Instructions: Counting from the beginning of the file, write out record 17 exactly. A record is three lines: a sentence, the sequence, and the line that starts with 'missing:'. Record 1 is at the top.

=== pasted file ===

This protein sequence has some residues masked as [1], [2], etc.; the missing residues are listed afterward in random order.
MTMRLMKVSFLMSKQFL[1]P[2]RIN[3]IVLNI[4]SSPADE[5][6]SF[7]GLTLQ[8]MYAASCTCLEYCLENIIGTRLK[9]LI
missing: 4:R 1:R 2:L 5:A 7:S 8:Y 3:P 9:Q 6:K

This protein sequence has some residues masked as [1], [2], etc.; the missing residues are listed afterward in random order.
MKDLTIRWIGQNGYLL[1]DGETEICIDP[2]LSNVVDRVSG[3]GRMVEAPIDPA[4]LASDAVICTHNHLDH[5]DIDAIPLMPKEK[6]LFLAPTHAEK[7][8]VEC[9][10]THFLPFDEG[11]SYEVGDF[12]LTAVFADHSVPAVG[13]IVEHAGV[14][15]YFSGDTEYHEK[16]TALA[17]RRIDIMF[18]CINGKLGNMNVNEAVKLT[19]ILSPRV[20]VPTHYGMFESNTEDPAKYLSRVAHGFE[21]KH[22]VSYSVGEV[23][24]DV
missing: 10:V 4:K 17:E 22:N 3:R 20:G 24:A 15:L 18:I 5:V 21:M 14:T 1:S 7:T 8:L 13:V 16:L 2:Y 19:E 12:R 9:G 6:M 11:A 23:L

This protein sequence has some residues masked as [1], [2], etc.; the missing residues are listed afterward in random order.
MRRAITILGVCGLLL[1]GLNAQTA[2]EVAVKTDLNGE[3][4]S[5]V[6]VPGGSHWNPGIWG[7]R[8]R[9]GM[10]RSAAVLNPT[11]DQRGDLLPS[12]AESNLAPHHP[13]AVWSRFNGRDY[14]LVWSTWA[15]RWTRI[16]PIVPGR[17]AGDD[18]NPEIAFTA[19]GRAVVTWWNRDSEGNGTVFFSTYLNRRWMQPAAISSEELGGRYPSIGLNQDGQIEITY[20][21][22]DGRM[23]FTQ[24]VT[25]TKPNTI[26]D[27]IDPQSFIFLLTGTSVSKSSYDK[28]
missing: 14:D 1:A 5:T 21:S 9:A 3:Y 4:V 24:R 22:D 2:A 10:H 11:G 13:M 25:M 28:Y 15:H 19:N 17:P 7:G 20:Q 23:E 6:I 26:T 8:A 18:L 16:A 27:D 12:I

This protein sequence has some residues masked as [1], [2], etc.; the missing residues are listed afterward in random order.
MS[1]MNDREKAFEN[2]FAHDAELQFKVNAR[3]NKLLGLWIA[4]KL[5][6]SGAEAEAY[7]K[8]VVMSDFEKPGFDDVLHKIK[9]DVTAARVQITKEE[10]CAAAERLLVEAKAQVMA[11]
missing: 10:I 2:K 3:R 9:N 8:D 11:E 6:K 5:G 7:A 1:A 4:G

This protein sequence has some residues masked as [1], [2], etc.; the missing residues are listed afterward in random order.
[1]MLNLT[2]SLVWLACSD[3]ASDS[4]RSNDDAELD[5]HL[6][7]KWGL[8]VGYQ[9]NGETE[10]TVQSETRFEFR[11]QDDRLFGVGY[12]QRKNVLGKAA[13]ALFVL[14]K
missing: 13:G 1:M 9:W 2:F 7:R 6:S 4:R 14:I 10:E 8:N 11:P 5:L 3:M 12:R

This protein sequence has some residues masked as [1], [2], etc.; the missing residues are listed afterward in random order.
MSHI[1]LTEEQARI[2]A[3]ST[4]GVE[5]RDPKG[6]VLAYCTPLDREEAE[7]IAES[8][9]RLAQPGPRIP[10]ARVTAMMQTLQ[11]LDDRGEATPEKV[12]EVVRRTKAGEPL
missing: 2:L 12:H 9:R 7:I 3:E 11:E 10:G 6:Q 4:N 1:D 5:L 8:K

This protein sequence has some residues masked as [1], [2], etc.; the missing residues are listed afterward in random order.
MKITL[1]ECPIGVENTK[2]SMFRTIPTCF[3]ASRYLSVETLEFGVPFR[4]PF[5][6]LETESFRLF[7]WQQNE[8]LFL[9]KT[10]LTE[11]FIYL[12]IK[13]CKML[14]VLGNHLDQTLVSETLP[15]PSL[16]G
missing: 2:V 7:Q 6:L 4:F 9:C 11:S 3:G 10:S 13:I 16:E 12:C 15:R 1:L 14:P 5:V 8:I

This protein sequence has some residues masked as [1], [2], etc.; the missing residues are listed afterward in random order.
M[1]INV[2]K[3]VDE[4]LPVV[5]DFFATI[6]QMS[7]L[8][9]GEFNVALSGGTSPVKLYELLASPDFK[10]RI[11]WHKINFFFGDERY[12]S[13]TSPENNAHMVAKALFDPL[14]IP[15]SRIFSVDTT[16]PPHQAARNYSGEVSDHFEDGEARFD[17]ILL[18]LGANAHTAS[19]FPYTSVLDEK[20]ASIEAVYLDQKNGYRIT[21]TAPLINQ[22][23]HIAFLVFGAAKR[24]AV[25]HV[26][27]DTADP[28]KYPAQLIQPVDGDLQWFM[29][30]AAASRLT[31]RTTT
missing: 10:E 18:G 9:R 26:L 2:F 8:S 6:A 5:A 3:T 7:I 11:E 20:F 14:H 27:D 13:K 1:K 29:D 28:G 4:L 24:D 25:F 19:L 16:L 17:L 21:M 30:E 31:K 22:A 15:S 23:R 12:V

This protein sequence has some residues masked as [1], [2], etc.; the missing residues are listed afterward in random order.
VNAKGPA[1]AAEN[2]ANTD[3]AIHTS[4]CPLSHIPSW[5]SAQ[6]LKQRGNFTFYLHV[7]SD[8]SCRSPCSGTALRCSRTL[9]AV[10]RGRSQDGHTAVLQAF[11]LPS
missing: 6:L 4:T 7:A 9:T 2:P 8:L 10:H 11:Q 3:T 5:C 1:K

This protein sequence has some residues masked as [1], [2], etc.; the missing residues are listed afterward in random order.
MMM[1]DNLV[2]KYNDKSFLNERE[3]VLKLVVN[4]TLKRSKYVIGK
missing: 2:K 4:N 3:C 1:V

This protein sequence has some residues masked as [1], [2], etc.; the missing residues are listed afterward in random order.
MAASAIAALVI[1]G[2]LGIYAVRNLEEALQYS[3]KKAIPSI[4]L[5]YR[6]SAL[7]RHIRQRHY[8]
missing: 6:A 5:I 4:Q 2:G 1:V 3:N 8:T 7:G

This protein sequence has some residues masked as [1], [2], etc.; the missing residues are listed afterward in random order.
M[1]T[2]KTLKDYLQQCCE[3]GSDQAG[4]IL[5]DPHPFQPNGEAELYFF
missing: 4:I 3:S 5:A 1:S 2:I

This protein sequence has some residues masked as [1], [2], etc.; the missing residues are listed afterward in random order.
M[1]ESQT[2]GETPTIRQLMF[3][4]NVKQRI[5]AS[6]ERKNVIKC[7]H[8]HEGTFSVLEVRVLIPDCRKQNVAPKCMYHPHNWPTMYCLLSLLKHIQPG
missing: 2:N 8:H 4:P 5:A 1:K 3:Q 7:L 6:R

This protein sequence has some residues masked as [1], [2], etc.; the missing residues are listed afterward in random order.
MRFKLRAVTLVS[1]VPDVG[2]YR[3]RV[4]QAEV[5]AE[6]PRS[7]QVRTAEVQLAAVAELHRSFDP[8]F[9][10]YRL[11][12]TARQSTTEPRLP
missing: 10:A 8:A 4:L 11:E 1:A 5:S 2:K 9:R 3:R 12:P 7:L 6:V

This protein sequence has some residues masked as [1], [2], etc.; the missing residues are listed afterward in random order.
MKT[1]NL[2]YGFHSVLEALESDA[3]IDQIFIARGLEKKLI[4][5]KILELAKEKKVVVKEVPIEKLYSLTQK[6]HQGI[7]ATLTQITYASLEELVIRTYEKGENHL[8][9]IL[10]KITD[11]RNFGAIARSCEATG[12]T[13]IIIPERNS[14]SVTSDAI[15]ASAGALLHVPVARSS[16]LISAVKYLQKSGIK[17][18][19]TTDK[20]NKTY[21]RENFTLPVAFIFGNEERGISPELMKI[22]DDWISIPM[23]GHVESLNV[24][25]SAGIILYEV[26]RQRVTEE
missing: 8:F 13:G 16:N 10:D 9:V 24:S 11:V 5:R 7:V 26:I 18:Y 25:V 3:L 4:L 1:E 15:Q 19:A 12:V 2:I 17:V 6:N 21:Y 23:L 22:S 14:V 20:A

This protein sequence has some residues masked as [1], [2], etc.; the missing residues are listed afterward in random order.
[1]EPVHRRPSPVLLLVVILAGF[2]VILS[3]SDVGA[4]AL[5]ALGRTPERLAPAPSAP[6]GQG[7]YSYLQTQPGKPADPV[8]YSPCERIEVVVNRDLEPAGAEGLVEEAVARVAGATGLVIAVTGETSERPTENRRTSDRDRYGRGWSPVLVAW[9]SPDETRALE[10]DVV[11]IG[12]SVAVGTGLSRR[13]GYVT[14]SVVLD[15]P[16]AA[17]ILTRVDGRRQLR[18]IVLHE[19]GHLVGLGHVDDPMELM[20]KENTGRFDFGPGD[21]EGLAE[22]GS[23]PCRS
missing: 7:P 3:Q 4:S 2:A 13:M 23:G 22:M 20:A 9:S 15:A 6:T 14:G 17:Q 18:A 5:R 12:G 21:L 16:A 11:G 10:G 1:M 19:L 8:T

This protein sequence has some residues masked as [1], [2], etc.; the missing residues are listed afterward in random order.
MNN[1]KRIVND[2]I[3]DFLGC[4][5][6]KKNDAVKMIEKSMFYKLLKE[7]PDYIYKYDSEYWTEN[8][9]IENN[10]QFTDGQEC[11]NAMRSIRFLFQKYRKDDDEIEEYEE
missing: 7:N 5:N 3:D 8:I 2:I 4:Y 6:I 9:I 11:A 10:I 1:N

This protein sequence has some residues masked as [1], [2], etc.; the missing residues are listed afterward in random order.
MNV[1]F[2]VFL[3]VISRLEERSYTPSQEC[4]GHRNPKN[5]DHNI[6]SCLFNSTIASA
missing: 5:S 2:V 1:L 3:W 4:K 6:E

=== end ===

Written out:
This protein sequence has some residues masked as [1], [2], etc.; the missing residues are listed afterward in random order.
MNN[1]KRIVND[2]I[3]DFLGC[4][5][6]KKNDAVKMIEKSMFYKLLKE[7]PDYIYKYDSEYWTEN[8][9]IENN[10]QFTDGQEC[11]NAMRSIRFLFQKYRKDDDEIEEYEE
missing: 7:N 5:N 3:D 8:I 2:I 4:Y 6:I 9:I 11:A 10:I 1:N